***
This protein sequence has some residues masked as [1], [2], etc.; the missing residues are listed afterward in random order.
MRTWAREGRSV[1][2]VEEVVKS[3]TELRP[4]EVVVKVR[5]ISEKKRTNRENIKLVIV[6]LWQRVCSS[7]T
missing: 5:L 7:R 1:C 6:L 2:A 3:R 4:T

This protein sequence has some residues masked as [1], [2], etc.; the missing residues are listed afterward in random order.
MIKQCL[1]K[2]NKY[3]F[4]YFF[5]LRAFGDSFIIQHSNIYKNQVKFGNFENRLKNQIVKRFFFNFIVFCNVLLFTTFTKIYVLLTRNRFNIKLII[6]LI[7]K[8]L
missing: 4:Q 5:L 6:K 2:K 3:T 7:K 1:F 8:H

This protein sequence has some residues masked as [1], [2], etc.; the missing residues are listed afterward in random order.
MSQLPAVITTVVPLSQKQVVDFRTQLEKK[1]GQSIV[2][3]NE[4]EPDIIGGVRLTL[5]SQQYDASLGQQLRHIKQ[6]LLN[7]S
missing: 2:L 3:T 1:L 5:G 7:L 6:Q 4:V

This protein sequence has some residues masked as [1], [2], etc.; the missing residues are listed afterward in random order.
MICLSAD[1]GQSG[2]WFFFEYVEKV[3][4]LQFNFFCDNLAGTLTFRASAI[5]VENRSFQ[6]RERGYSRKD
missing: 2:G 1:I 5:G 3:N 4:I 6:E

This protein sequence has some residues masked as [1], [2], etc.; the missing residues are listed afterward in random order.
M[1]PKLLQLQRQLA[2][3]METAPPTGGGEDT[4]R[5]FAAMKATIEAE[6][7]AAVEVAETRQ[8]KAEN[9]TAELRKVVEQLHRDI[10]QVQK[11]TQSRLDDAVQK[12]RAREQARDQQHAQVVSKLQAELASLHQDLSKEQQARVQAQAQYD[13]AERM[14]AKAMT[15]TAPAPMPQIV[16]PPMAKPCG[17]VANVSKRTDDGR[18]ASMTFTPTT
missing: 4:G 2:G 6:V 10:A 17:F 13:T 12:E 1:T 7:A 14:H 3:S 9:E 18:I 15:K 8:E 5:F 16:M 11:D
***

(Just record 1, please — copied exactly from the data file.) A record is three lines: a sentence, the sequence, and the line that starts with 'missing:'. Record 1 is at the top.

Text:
This protein sequence has some residues masked as [1], [2], etc.; the missing residues are listed afterward in random order.
MRTWAREGRSV[1][2]VEEVVKS[3]TELRP[4]EVVVKVR[5]ISEKKRTNRENIKLVIV[6]LWQRVCSS[7]T
missing: 5:L 7:R 1:C 6:L 2:A 3:R 4:T